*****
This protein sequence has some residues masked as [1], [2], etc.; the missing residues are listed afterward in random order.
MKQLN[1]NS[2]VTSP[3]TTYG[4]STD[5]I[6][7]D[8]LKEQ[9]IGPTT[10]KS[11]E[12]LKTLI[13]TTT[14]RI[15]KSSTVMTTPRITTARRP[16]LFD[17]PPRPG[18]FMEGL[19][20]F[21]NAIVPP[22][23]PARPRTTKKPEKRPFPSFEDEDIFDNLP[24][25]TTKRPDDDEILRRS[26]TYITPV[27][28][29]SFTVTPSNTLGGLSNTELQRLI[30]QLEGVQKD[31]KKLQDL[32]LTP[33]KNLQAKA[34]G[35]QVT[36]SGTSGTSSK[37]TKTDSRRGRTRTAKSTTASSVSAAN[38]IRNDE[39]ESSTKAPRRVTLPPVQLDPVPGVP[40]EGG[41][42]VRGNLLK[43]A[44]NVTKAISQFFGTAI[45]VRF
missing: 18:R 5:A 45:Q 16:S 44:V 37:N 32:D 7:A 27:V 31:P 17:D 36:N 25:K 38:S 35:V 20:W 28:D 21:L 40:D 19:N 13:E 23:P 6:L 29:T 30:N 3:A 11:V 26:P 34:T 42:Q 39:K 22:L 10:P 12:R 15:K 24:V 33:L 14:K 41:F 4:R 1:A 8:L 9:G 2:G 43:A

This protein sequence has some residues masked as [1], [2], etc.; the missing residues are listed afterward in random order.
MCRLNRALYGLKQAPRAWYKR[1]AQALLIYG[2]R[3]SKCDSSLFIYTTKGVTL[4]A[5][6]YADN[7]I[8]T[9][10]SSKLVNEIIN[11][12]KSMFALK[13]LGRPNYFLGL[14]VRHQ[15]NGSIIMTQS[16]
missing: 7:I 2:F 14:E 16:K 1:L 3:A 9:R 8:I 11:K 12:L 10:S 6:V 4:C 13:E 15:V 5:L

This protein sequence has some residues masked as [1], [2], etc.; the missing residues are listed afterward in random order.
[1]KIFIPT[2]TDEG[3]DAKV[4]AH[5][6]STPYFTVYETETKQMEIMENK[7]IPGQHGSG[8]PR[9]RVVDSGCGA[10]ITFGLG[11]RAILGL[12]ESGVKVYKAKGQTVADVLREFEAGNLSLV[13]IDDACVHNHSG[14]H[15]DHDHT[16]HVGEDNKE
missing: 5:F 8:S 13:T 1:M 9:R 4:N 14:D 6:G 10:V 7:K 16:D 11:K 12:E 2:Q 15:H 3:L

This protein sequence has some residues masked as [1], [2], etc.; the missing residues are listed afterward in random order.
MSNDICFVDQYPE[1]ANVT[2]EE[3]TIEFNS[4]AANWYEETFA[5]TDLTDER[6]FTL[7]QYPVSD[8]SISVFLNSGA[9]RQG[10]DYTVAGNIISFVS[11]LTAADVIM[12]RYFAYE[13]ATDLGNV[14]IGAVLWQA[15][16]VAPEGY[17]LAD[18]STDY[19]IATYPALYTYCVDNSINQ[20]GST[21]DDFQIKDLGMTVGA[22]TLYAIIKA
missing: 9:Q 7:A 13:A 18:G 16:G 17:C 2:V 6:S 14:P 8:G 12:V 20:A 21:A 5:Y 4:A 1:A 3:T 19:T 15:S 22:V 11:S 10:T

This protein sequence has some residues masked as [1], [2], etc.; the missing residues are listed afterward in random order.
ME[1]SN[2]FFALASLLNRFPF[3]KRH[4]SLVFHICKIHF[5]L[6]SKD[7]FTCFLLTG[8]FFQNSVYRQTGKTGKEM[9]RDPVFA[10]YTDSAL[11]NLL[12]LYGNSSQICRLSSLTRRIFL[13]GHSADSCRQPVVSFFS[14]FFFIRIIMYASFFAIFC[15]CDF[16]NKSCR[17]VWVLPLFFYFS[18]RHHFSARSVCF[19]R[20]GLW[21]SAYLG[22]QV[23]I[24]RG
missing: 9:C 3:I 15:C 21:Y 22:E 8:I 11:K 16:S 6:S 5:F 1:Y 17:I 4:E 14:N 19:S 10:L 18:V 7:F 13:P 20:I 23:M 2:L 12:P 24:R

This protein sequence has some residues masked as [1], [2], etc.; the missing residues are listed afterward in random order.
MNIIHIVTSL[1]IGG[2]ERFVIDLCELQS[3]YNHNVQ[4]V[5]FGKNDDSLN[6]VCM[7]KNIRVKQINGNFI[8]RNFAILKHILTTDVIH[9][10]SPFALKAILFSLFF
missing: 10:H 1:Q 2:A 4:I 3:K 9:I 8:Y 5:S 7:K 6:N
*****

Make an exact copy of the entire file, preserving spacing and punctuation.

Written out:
This protein sequence has some residues masked as [1], [2], etc.; the missing residues are listed afterward in random order.
MKQLN[1]NS[2]VTSP[3]TTYG[4]STD[5]I[6][7]D[8]LKEQ[9]IGPTT[10]KS[11]E[12]LKTLI[13]TTT[14]RI[15]KSSTVMTTPRITTARRP[16]LFD[17]PPRPG[18]FMEGL[19][20]F[21]NAIVPP[22][23]PARPRTTKKPEKRPFPSFEDEDIFDNLP[24][25]TTKRPDDDEILRRS[26]TYITPV[27][28][29]SFTVTPSNTLGGLSNTELQRLI[30]QLEGVQKD[31]KKLQDL[32]LTP[33]KNLQAKA[34]G[35]QVT[36]SGTSGTSSK[37]TKTDSRRGRTRTAKSTTASSVSAAN[38]IRNDE[39]ESSTKAPRRVTLPPVQLDPVPGVP[40]EGG[41][42]VRGNLLK[43]A[44]NVTKAISQFFGTAI[45]VRF
missing: 18:R 5:A 45:Q 16:S 44:V 37:N 32:D 7:A 27:V 31:P 17:D 36:N 25:K 38:S 35:V 20:W 28:D 21:L 40:D 19:N 13:E 23:P 6:L 29:T 30:N 3:A 11:V 26:P 34:T 42:Q 39:K 22:L 10:P 12:R 15:K 24:V 33:L 14:K 41:F 4:R 1:A 8:L 9:G 2:G 43:A

This protein sequence has some residues masked as [1], [2], etc.; the missing residues are listed afterward in random order.
MCRLNRALYGLKQAPRAWYKR[1]AQALLIYG[2]R[3]SKCDSSLFIYTTKGVTL[4]A[5][6]YADN[7]I[8]T[9][10]SSKLVNEIIN[11][12]KSMFALK[13]LGRPNYFLGL[14]VRHQ[15]NGSIIMTQS[16]
missing: 7:I 2:F 14:E 16:K 1:L 3:A 9:R 8:I 11:K 12:L 10:S 6:V 4:C 13:E 15:V 5:L

This protein sequence has some residues masked as [1], [2], etc.; the missing residues are listed afterward in random order.
[1]KIFIPT[2]TDEG[3]DAKV[4]AH[5][6]STPYFTVYETETKQMEIMENK[7]IPGQHGSG[8]PR[9]RVVDSGCGA[10]ITFGLG[11]RAILGL[12]ESGVKVYKAKGQTVADVLREFEAGNLSLV[13]IDDACVHNHSG[14]H[15]DHDHT[16]HVGEDNKE
missing: 5:F 8:S 13:T 1:M 9:R 4:N 14:D 6:G 10:V 7:K 16:D 11:K 12:E 2:Q 15:H 3:L

This protein sequence has some residues masked as [1], [2], etc.; the missing residues are listed afterward in random order.
MSNDICFVDQYPE[1]ANVT[2]EE[3]TIEFNS[4]AANWYEETFA[5]TDLTDER[6]FTL[7]QYPVSD[8]SISVFLNSGA[9]RQG[10]DYTVAGNIISFVS[11]LTAADVIM[12]RYFAYE[13]ATDLGNV[14]IGAVLWQA[15][16]VAPEGY[17]LAD[18]STDY[19]IATYPALYTYCVDNSINQ[20]GST[21]DDFQIKDLGMTVGA[22]TLYAIIKA
missing: 9:Q 7:A 13:A 18:G 16:G 17:C 2:V 6:S 14:P 8:G 12:V 20:A 21:A 5:Y 4:A 1:A 3:T 19:T 15:S 22:V 11:S 10:T

This protein sequence has some residues masked as [1], [2], etc.; the missing residues are listed afterward in random order.
ME[1]SN[2]FFALASLLNRFPF[3]KRH[4]SLVFHICKIHF[5]L[6]SKD[7]FTCFLLTG[8]FFQNSVYRQTGKTGKEM[9]RDPVFA[10]YTDSAL[11]NLL[12]LYGNSSQICRLSSLTRRIFL[13]GHSADSCRQPVVSFFS[14]FFFIRIIMYASFFAIFC[15]CDF[16]NKSCR[17]VWVLPLFFYFS[18]RHHFSARSVCF[19]R[20]GLW[21]SAYLG[22]QV[23]I[24]RG
missing: 9:C 3:I 15:C 21:Y 22:E 8:I 11:K 16:S 6:S 5:F 1:Y 17:I 4:E 14:N 19:S 10:L 18:V 7:F 13:P 20:I 23:M 2:L 12:P 24:R

This protein sequence has some residues masked as [1], [2], etc.; the missing residues are listed afterward in random order.
MNIIHIVTSL[1]IGG[2]ERFVIDLCELQS[3]YNHNVQ[4]V[5]FGKNDDSLN[6]VCM[7]KNIRVKQINGNFI[8]RNFAILKHILTTDVIH[9][10]SPFALKAILFSLFF
missing: 10:H 1:Q 2:A 4:I 3:K 9:I 8:Y 5:S 7:K 6:N